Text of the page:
They’ve become such effective tools to reach people that police and government officials are using these channels as an essential means of communication.

Swinford found out how difficult it was to reach emergency personnel. She was put on hold for 45 minutes before talking to a live person during one 911 call, she says. Many people couldn’t get through at all because the storm took out over a dozen emergency call centers.

(17) NO FLIES ON HER. Evangeline Lily tweeted a photo of herself in the Wasp suit as part of the Jack Kirby centennial celebration.

(18) TRAILERS: COMPARE AND CONTRAST. Io9 linked to a video fans made for laughs: “This Homemade Thor: Ragnarok Trailer Doesn’t Need Production Values to Be Fantastic”. Daniel Dern sent the link with a comment, “It’s clear that Marvel could be spending a lot less on these movies and still have them be fun…”

Turns out it doesn’t really matter how much money you drop trying to recreate the trailer for a multi-million dollar movie, so long as you’re creative as hell and enjoy running around in your backyard having fun with your friends.

 

[Thanks to John King Tarpinian, Gregory Benford, Cat Eldridge, Chip Hitchcock, Martin Morse Wooster, Bill Oberst, Carl Slaughter, and JJ for some of these stories. Title credit goes to File 770 contributing editor of the day Daniel Dern.]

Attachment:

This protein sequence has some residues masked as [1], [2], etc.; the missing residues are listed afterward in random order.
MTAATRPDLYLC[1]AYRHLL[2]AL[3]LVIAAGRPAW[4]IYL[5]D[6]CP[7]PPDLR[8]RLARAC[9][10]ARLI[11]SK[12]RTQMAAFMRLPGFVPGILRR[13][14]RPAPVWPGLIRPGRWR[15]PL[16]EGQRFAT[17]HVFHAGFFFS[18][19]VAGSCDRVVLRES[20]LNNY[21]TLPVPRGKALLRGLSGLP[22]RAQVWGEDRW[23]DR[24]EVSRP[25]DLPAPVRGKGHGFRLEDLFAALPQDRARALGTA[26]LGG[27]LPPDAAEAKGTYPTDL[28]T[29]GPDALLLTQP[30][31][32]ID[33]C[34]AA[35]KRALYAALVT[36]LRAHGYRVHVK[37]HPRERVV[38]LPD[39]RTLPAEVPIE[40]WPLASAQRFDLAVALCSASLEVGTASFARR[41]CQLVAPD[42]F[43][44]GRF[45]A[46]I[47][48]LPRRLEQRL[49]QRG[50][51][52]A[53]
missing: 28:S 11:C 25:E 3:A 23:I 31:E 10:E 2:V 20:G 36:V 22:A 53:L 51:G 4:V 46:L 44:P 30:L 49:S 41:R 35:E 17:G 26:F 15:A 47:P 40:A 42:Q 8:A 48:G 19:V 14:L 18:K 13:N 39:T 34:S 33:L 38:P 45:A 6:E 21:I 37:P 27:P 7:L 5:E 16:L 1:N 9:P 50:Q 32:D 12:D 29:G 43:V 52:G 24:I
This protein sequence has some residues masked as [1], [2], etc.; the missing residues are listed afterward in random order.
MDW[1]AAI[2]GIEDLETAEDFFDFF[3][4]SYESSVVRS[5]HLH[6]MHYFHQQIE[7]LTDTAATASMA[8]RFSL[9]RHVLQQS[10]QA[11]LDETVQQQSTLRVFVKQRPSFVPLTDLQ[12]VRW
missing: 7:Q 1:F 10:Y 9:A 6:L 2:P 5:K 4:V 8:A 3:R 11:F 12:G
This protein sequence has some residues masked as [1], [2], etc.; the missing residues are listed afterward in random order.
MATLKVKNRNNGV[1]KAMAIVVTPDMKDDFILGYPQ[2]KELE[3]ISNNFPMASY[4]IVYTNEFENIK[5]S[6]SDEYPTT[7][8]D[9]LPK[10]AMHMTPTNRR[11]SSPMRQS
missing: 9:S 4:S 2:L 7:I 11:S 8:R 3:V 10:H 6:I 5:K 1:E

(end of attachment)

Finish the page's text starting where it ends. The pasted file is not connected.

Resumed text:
Pixel Scroll 8/21/17 Rishathra Ain’t Nothing But Love Mispronounced

(1) HELP COMING FOR INDIE AUTHORS. Brian Keene, in the August 17 episode of his podcast The Horror Show, mentioned a new resource for librarians. Dann explains:

Small press and indie authors face the double problems of getting bookstores to carry their books and getting local libraries to put them on their shelves.  According to horror author Brian Keene, those problems are significantly influenced by the fact that books from small presses and indie author are rarely reviewed by recognized resources such as Publishers Weekly.  Librarians, in particular, are reluctant to order books that have not been reviewed by another professional librarian.